The Sixteen’s journey carried them to more recent times too. Peter Racine Fricker’s ‘A Babe is Born’ was written in 1962 and sets a fifteenth-century carol text describing the nativity. There was a lovely sense of cleanness and light, though a frisson rustled through the Latin text of the verse endings: ‘Veni Creator Spiritus’; ‘O Lux beata Trinitas’. The angel’s cry, ‘Why are ye so sore aghast?’, shone with purity, while the vibrant harmonies of the following line, Iam ortus solis cardine (Now the sun has risen), gleamed with kaleidoscopic rays. In the final verse, the repetitions of the angels’ unison cry, ‘Gloria tibi, Domine’, swept to a conclusion of glorious praise.
The roving lines – wonderfully shaped by Christophers – and strange, expressive harmonies of ‘Long, long ago’ by Herbert Howells had a sincerity and spirituality which was deeply moving. (The text, written by John Buxton in 1940 while he was a prisoner of war in Bavaria, was set by Howells in 1950 for the Lady Margaret Singers of Cambridge.) The Sixteen (actually eighteen voices) became a single engaging storyteller; the basses provided firm pedal foundations above which the higher voices took melodic flight. The pronouncement ‘Oh! So long ago Christ was born in Bethlehem’ had great strength; here, as consistently throughout the programme, Christophers’ vigilant sensitivity to the finer points of the text was impressive – ‘born’ seemed to ripple with brightness and power. The close was utterly absorbing as the voices sank to the depths, pronouncing Buxton’s prophecy with elegiac poise.
Peter Cornelius’ well-known ‘The Three Kings’ (1859) allowed us to enjoy bass Ben Davies’ lovely, fluent solo; his tone was beautifully even across the registers and the diction was superb (indeed, every single word rang clear and true throughout the evening’s programme). Davies’ appealing bass stood out against the slow-moving lines of Philipp Nicolai’s chorale tune of ‘Wie schön leuchtet der Morgenstern’ (How brightly shines the morning star) in the accompanying voices beneath, but there was also some touching interplay between the soloist and the sopranos. The soloist’s final repetition, ‘Offer thy heart’, rose magically to the third, nestling warmly into the choir’s major chord. Peter Warlock’s ‘Bethlehem Down’ was reportedly written to fund an ‘immortal carouse’ on Christmas Eve 1927, at a time when he and the poet Bruce Blunt were in financial dire straits. (They submitted the carol to the Daily Telegraph’s annual Christmas carol competition, and won!) But, Warlock’s slow, evocative setting of Blunt’s poem gives no hint of the excessive drinking bout that it might have bankrolled. The dignified melody was enriched by occasional melismas – ‘Beautiful robes’, said the young girl to Joseph’ – and the movement of the middle voices at the cadence points was tenderly phrased with gentleness and delicacy.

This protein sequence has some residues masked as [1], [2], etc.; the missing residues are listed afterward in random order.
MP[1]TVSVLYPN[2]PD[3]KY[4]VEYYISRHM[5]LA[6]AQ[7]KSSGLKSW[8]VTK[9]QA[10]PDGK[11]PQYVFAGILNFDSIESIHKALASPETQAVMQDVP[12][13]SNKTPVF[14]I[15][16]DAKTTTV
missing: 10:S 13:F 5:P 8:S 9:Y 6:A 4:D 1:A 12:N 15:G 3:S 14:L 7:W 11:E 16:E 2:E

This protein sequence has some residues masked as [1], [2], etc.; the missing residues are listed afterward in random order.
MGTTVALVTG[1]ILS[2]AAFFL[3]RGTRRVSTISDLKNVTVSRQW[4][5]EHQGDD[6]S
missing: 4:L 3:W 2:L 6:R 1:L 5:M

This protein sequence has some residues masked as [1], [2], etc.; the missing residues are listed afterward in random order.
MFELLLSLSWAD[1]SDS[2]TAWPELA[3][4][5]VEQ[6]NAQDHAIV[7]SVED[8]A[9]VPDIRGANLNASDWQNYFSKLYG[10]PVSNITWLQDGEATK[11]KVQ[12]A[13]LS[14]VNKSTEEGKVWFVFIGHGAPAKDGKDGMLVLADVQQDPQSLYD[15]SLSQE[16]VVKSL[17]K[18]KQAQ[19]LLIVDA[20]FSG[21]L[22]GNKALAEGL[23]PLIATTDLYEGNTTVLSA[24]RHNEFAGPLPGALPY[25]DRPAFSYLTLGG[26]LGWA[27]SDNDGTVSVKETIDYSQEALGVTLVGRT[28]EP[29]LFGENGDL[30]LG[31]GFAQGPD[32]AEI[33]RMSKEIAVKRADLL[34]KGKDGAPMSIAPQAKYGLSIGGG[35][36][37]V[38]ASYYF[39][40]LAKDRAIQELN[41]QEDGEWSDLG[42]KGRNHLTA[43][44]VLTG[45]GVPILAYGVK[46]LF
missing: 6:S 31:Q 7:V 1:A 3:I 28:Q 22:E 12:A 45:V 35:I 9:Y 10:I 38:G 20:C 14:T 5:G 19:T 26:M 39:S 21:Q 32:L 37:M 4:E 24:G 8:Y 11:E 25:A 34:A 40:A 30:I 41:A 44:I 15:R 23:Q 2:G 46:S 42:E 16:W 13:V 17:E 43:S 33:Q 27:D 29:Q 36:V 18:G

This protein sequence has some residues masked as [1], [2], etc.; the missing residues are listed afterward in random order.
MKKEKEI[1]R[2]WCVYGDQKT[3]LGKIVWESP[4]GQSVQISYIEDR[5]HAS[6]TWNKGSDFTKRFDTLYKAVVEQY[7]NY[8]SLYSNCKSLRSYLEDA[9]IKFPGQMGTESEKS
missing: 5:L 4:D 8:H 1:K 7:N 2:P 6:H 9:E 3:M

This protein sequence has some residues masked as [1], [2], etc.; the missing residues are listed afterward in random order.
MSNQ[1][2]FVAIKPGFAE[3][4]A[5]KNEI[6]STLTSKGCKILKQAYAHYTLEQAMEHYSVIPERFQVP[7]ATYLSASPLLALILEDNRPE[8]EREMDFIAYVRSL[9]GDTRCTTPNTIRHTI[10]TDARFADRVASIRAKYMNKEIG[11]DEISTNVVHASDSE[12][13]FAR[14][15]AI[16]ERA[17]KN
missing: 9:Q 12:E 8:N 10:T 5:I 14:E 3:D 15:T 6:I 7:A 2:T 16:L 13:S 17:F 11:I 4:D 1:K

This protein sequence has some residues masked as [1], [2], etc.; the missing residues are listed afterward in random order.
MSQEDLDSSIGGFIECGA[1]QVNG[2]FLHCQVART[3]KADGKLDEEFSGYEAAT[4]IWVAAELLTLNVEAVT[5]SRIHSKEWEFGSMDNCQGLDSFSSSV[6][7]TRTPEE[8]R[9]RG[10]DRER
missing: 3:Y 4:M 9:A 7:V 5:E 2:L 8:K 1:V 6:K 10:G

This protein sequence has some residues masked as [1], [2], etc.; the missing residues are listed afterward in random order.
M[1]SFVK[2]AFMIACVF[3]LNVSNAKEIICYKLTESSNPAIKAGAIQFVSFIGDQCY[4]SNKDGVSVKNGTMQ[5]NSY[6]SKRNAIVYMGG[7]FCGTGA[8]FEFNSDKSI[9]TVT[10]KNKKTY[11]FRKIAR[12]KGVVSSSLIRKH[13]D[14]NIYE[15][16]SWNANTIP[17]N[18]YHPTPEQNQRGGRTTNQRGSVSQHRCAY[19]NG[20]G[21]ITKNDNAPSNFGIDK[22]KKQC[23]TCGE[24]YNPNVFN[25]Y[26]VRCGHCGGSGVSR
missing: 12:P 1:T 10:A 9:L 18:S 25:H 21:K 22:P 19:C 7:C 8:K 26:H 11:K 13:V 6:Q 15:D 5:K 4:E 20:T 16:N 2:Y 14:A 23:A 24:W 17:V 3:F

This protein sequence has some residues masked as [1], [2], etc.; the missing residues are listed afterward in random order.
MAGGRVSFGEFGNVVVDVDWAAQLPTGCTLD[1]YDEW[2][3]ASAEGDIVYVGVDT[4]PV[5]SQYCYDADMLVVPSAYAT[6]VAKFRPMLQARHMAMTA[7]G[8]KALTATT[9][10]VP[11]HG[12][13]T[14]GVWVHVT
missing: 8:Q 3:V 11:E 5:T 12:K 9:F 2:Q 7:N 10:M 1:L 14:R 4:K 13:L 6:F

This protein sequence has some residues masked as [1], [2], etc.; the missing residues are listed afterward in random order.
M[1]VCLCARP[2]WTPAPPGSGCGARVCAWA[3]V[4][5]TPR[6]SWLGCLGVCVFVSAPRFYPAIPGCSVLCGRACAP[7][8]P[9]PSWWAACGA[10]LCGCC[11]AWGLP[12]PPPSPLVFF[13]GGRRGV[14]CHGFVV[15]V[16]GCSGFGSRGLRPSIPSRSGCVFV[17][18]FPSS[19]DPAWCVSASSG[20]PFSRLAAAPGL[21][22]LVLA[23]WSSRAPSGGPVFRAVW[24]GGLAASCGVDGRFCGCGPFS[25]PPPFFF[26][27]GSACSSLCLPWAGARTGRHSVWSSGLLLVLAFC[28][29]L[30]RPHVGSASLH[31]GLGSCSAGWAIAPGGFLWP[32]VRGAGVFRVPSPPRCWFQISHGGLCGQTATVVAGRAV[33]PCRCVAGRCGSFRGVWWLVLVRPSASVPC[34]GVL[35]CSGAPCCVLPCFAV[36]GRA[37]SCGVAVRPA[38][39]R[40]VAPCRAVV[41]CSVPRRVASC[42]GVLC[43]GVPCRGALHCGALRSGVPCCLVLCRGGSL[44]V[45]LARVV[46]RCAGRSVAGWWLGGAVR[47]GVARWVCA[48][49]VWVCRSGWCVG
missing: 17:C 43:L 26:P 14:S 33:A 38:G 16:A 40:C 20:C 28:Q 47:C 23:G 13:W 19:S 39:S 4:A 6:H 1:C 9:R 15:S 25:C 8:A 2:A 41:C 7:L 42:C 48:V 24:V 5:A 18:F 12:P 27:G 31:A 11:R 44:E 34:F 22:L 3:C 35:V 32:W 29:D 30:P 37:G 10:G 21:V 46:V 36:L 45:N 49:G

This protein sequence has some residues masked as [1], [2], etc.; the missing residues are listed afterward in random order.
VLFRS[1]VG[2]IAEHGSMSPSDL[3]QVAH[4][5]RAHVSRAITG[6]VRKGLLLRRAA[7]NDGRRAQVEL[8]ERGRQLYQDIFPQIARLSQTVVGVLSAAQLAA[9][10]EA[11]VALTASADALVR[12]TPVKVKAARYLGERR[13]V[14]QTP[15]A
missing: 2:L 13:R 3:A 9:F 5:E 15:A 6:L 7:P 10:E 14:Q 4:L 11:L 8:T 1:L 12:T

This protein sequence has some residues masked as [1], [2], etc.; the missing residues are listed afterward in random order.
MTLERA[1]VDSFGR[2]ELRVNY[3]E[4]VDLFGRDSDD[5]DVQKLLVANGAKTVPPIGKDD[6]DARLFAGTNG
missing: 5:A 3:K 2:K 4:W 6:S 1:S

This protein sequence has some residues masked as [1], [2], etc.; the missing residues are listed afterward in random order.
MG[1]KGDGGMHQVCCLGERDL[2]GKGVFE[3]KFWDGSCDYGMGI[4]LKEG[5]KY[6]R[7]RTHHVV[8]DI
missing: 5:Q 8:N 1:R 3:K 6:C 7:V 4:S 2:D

No less care was bestowed upon the traditional carols and plainchants. The programme opened with soprano Alexandra Kidgell’s restrained yet crystalline solo first verse of ‘I wonder as I wander’; she was joined by the other five sopranos for the central verse, but Kidgell alone brought the final verse to a close, lightly announcing that whatever ‘wee thing’ the baby Jesus might have wished for, ‘He surely could have it ‘cause he was the King’. Tim Jones, Ben Davies and Eamonn Dougan were dulcet bass soloists in J.H. Hopkins Jnr’s ‘We Three Kings’. The sheer variety of the textual and timbral nuance that Christophers drew from this familiar carol was astonishing. The rallentando and receding tone of the image, ‘Sorrowing, sighing, bleeding, dying,/ Sealed in the stone-cold tomb: was unnerving. The refrain was, by turns, lyrical with wonder, whispered with anticipation, full of joy.
The traditional ‘This endris night’ lilted gently yet warmly; meticulous attention was given to the phrasing, with the tiniest wisps of air allowed to articulate the list, ‘My son, my brother, father, dear’, or to lift the recurring motif, ‘By by, lullay’. While the child Christ’s declaration, ‘Yea, I am known as heaven-king’ swelled with confident warmth, his mother’s response, ‘Now, sweet son, since thou art a king,/ Why art thou laid in stall?’, was mild and soft. The homophonic ‘Wexford Carol’ told its tale with beguiling sincerity and intimacy. The ‘Children’s Song of the Nativity’ was sung quite slowly by soloists Kidgell and tenor Mark Dobell, evoking both curiosity and peace. The gentle nuances of James Bassi’s arrangement of Quem Pastores Laudavere coloured the past with the new; the singers’ legato was sustained as the suspensions tumbled, one after another, creating vividness and depth.
As Renaissance exuberance and modern reflectiveness embraced the simplicity of the traditional carols, we weaved, mesmerised, across the centuries: but the beauty of The Sixteen’s singing confirmed that the message of the music that they so respectfully and reverentially performed is timeless.